This E30 is littered with details, more hiding around this car than can be mentioned.  It would be too easy to point out the orange full cage that was designed and made by Charlie, but rather the fact that a nearly 100 percent stock interior still remains with it.   Full rear seats, headliner, door cards and functioning sunroof are in tact, even the door card armrests were slimmed down to fit flush above the side bars.  Small riveted panels follow the contours of the dash to clean up the cuts made to accommodate the additional A-pillar area.  We could mention the floor boards and how they were cut, bent and gusseted individually by hand as well as a dead pedal made from scratch to mimmic the rest of his aftermarket pedal assembly.  The reinforced trans tunnel is the backbone for his right hand as the Samsonas shifter and the ASD hydro handle both mount securely there.  The force of shifting gears and pulling on the hydro creates too much pressure for the thin sheet metal of the trans tunnel alone,  leaving Charlie no choice, but to beef it up with thicker metal.  The removal of the center console left no place for the window switches so he relocated them up top on the dash board.  With the heat in tact, but air conditioning removed,  the 'snowflake a/c' button has been reassigned to power up the auxiliary fan.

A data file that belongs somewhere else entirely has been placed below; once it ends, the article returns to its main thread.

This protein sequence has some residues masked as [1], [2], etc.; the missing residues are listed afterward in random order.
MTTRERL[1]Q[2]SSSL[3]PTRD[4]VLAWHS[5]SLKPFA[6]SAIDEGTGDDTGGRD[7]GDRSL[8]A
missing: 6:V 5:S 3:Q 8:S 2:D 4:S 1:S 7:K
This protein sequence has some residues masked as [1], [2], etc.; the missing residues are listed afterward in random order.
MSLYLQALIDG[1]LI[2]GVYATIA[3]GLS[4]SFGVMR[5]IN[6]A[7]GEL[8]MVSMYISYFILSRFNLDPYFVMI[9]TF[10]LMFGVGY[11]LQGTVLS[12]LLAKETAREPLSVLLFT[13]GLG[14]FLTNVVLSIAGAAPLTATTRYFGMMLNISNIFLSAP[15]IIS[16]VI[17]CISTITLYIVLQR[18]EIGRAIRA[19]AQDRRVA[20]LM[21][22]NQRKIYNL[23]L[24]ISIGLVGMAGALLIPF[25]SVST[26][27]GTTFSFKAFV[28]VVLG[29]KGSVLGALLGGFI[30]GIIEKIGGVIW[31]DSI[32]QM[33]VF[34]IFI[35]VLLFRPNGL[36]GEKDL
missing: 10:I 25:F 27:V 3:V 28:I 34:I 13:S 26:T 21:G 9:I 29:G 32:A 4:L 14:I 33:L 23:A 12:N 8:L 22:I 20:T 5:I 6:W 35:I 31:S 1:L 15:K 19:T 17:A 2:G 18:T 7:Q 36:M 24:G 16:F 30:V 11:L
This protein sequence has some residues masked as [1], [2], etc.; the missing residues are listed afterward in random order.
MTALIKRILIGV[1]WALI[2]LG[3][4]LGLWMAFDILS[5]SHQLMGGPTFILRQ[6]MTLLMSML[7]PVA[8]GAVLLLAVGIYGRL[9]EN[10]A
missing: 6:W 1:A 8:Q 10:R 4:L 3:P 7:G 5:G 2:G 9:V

Amongst the cooling fan, behind the kidney grills lies a power steering cooler and external oil cooler.  The source of the oil cooler is a European S62 oil filter housing chosen because of its inlet and return line ports.  Charlie showed his affinity for older Japanese cars by exposing the oil cooler lines in the front bumper running from the custom mounted oil filter stand to the cooler itself.  With the removal of the M20 and most of its corresponding components, the engine bay received a minor shave.  The lack of room due to engine size, required many of the fluids to be relocated to Chase Bays reservoirs or Wilwood tanks.  The wiring was severely slimmed down from the conventional E39 540i.  Thanks to the combined expertise of Shaun Bruno, the shop foreman, the harness and connectors were carefully re pinned to utilized only what Frank needed.